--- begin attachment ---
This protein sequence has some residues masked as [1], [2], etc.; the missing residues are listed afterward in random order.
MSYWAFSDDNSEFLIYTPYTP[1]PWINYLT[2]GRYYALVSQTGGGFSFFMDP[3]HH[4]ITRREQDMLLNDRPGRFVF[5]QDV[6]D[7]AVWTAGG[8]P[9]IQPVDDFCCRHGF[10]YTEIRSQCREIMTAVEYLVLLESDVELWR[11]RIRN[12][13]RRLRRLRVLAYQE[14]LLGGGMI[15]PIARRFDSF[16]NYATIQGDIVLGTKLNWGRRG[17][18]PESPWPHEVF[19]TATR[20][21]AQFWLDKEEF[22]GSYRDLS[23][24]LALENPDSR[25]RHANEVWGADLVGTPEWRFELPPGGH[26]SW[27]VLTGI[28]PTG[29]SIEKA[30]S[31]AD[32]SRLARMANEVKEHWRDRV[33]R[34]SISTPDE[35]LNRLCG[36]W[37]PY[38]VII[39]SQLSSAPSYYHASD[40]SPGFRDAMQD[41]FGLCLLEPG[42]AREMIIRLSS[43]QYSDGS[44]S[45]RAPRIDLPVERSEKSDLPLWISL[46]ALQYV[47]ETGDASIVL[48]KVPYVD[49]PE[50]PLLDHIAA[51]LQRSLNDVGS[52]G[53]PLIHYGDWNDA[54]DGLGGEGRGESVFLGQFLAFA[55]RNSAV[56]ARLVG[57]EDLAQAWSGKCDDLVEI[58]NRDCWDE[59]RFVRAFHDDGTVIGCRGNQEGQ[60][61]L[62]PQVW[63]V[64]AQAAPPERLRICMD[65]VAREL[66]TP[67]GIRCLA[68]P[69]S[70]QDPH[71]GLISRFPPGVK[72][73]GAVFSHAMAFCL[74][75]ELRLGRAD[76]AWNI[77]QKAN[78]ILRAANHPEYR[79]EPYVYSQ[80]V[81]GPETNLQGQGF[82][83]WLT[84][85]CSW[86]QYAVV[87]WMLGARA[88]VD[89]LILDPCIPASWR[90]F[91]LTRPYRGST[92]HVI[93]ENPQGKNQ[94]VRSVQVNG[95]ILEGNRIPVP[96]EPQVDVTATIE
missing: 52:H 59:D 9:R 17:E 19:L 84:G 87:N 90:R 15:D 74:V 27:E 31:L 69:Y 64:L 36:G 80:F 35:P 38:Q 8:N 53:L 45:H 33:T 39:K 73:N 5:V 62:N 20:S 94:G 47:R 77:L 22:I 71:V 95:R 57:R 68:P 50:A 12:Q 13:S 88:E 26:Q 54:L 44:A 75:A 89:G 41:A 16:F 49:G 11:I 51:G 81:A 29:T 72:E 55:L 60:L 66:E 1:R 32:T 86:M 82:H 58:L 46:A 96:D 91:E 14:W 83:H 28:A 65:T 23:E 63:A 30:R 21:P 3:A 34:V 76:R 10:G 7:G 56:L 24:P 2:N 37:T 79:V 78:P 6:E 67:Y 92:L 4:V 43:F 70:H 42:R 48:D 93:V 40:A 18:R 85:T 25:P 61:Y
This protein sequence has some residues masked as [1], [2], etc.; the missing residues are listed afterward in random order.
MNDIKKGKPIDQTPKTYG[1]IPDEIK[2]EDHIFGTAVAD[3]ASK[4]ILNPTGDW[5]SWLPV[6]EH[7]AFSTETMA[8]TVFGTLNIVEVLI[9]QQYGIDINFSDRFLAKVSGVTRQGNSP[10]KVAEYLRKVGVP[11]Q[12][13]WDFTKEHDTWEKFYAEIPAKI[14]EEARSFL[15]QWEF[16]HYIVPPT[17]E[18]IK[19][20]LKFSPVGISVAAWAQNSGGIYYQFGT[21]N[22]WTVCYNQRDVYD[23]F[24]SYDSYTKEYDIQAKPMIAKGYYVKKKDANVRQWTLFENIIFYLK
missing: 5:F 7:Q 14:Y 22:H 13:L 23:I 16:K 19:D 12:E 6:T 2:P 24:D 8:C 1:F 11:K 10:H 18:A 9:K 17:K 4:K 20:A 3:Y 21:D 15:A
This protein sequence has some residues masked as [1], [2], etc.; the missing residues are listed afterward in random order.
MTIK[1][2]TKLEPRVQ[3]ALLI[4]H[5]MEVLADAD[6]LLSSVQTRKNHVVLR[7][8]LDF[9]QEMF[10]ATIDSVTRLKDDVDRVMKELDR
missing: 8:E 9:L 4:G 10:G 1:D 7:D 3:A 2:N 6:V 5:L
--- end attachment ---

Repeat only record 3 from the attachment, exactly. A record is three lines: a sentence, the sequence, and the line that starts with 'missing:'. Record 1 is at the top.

This protein sequence has some residues masked as [1], [2], etc.; the missing residues are listed afterward in random order.
MTIK[1][2]TKLEPRVQ[3]ALLI[4]H[5]MEVLADAD[6]LLSSVQTRKNHVVLR[7][8]LDF[9]QEMF[10]ATIDSVTRLKDDVDRVMKELDR
missing: 8:E 9:L 4:G 10:G 1:D 7:D 3:A 2:N 6:V 5:L